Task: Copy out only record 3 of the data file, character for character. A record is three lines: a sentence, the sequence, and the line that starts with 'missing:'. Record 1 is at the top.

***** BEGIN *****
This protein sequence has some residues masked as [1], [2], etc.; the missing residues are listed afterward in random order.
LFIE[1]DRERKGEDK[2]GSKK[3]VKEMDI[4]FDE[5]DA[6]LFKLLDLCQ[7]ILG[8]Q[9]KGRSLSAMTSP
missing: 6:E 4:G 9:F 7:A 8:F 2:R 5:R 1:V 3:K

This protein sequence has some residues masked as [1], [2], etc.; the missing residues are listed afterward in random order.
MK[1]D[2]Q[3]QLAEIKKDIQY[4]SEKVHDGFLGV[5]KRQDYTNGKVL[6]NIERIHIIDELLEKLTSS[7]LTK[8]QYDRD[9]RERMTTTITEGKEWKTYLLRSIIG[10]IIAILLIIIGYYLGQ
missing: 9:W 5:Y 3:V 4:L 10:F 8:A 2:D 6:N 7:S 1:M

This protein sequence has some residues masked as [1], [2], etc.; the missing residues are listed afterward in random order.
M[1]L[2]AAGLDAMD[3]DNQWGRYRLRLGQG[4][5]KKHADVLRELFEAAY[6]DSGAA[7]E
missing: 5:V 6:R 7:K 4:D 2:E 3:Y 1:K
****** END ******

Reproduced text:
This protein sequence has some residues masked as [1], [2], etc.; the missing residues are listed afterward in random order.
M[1]L[2]AAGLDAMD[3]DNQWGRYRLRLGQG[4][5]KKHADVLRELFEAAY[6]DSGAA[7]E
missing: 5:V 6:R 7:K 4:D 2:E 3:Y 1:K